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Population-based Cancer Survival Statistics Overview

Cancer survival is the proportion of patients alive at some point subsequent to the diagnosis of their cancer, or from some point post-diagnosis (conditional survival). It is represented as the probability of a group of patients "surviving" a specified amount of time (e.g. 3 years, 5 years, 20 years).

There are several Measures of Cancer Survival using different end points for survival depending on the question of interest. For example:

  • Some may be interested in death from any cause, while others may be interested in just death from cancer.
  • Policy makers and others may be interested in death from cancer where the confounding effects of death from other causes are removed (e.g. when comparing survival from cancer for different racial/ethnic groups with very different other cause mortality).
  • Individuals may be interested in the both the probability of death from cancer and the probability of death from other causes each estimated in the presence of the other.

There are various sources to obtain already-derived estimates of survival using SEER data (see Available Survival Statistics), as well as various software packages which allow one to estimate population-based survival (SEER*StatExternal Web Site Policy), as well as to model differences between survival curves (CanSurv).

Important Facts About Survival

  • Unlike incidence or mortality statistics where the total population is included in the denominator, only diagnosed patients are included in the survival calculations. In the past there has been some confusion when people use the term mortality to mean (1-survival). This is misleading, since mortality statistics include the entire population at risk, where survival (and 1-survival) only include diagnosed patients at risk. We use the term Cumulative Probability of Death for (1-survival).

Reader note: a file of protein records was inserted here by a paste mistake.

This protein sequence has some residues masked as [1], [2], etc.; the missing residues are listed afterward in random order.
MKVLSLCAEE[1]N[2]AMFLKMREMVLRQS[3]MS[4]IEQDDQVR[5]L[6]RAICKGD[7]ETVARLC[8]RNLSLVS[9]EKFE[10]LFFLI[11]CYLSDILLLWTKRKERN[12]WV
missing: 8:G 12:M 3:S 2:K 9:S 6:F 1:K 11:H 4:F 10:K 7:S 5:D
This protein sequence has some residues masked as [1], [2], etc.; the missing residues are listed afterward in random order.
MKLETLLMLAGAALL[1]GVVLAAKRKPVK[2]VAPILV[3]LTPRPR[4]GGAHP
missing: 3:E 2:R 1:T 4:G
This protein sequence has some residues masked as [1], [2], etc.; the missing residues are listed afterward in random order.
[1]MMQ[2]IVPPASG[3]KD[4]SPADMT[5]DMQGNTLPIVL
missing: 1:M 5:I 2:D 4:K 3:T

• One problem inherent in estimating long- term survival is that only cohorts diagnosed a long time ago have enough follow-up to directly estimate these quantities. Thus direct estimates of long term survival may not be very relevant for newly diagnosed patients, especially in cancer sites where there have been dramatic improvements in survival. The section on Cohort Definition describes various approaches to defining which years of diagnosis are included in order to provide more up-to-date estimates of survival.
  • Population-based survival derived from cancer registries differs in several important ways from survival derived in clinical trial settings. In a clinical trial there is a detailed review of the medical record to ascertain the cause of death, whereas in population-based registry settings one must depend on death certificates which have inherent inaccuracies. Approaches to Estimation describes various approaches to using death certificate cause of death as the endpoint. Another approach circumvents the problems inherent in using death certificate cause of death, if one can assume that the general population dies of causes other than cancer at the same rate as the cancer population. If this independent competing risk assumption is met, then one can use population lifetables to statistically factor out the probability of death from cancer and other causes. Potential problems with using life tables include lack of availability for small geographic areas, certain racial/ethnic groups, and up-to-date tables.

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